This award funds research in empirical microeconomics. The project makes two major contributions.
First, it evaluates the extent to which the large price premium attached to national brands in consumer packaged goods markets reflects a lack of information or sophistication on the part of consumers. By bringing together comprehensive data on consumer purchases with novel survey and demographic data, the researchers are able to estimate how the market shares, prices, and characteristics of goods sold would
change if all consumers were fully informed about the relative merits of the goods on the grocery store shelf. Using this information they are able to inform important policy questions in consumer protection, product regulation, and competition policy. The novel methodologies they develop are be useful beyond the products studied in this research; the results will inform broader debates about the effect of consumer information on market competition.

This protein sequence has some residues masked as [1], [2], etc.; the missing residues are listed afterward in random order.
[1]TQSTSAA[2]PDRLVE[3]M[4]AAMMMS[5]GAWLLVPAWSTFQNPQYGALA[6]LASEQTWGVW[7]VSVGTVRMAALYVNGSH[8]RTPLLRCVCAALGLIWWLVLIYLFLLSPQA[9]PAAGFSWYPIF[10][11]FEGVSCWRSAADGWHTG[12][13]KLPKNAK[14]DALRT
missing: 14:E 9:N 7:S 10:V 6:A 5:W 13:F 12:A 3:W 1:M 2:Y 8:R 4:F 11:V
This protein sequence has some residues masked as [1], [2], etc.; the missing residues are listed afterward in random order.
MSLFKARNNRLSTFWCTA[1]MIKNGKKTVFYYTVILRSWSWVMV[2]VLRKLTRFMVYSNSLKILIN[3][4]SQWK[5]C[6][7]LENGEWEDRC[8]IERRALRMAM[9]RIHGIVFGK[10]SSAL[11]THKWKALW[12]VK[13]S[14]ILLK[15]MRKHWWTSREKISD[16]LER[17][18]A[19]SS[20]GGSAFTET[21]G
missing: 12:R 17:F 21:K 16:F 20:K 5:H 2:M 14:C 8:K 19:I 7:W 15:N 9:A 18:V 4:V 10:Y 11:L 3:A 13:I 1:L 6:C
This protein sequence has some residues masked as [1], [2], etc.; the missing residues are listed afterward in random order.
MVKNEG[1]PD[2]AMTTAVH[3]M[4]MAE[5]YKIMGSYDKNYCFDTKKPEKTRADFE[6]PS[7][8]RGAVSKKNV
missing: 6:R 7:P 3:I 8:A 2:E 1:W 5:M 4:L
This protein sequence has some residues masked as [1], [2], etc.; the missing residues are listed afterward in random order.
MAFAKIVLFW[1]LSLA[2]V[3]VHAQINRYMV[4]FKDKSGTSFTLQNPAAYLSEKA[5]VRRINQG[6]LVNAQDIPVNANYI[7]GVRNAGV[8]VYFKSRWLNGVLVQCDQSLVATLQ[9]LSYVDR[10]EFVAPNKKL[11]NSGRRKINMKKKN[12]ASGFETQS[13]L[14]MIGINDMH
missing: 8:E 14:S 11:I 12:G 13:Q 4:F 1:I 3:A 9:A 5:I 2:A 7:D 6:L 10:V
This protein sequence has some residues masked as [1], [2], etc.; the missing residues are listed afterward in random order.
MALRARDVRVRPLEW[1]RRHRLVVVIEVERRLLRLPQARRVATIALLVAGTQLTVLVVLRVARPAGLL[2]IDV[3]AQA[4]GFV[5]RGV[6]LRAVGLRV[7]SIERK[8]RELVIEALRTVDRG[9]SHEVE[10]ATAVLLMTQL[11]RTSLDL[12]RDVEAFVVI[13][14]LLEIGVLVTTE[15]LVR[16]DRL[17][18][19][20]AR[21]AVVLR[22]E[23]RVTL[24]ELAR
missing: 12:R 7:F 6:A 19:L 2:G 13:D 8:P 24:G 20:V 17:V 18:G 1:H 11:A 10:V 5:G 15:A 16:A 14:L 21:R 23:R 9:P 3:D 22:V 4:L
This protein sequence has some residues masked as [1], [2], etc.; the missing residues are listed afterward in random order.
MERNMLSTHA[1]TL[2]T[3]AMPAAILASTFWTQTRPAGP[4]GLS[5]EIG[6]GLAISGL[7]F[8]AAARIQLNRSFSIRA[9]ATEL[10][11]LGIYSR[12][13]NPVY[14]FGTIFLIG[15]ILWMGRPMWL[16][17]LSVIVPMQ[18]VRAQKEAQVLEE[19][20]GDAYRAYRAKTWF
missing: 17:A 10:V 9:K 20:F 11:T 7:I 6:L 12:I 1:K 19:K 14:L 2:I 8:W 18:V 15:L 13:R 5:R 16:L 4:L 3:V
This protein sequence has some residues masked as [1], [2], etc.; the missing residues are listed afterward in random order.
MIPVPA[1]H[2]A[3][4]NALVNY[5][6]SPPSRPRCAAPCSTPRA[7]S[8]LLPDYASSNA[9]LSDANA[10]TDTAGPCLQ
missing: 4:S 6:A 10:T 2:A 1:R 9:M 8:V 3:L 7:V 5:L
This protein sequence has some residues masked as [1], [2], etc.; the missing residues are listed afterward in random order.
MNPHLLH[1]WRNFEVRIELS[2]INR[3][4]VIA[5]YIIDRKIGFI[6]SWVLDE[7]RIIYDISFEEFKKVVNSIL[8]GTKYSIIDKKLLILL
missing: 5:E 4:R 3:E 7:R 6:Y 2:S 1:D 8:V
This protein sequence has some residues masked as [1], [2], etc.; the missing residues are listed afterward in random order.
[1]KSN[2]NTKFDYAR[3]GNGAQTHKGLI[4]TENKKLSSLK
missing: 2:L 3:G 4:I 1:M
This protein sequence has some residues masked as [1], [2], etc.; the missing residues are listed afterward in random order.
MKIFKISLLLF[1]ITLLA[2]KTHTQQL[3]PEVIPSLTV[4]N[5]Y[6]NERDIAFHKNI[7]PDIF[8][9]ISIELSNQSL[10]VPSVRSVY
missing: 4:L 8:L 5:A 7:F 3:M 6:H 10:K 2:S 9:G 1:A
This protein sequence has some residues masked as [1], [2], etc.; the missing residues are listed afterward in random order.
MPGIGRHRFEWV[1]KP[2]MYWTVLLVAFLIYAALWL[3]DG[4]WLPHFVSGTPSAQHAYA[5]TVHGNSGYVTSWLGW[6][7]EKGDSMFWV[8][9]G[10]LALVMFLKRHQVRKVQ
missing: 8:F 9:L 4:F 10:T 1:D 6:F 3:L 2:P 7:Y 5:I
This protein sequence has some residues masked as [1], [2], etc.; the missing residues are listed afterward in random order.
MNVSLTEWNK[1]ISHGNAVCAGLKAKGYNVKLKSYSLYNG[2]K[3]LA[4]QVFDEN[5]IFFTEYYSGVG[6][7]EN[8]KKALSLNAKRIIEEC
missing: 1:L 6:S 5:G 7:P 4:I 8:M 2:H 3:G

Second, the research provides a framework for studying the effect of advertising competition on advertising prices and consumer welfare, with a special focus on online media markets. As media, and especially news media, move to new online platforms, important questions have emerged about whether advertising-funded online media will supply informative news from a diverse range of viewpoints. We will use industry data on online advertising markets to study the effect of competition for advertisers and consumers on the ideological orientation and diversity of online news media, as well as to study questions about online content delivery beyond the news. Our study will provide some of the first large-scale evidence on the strength of advertising competition online and will be relevant to emerging policy debates about the regulation and financing of online journalism.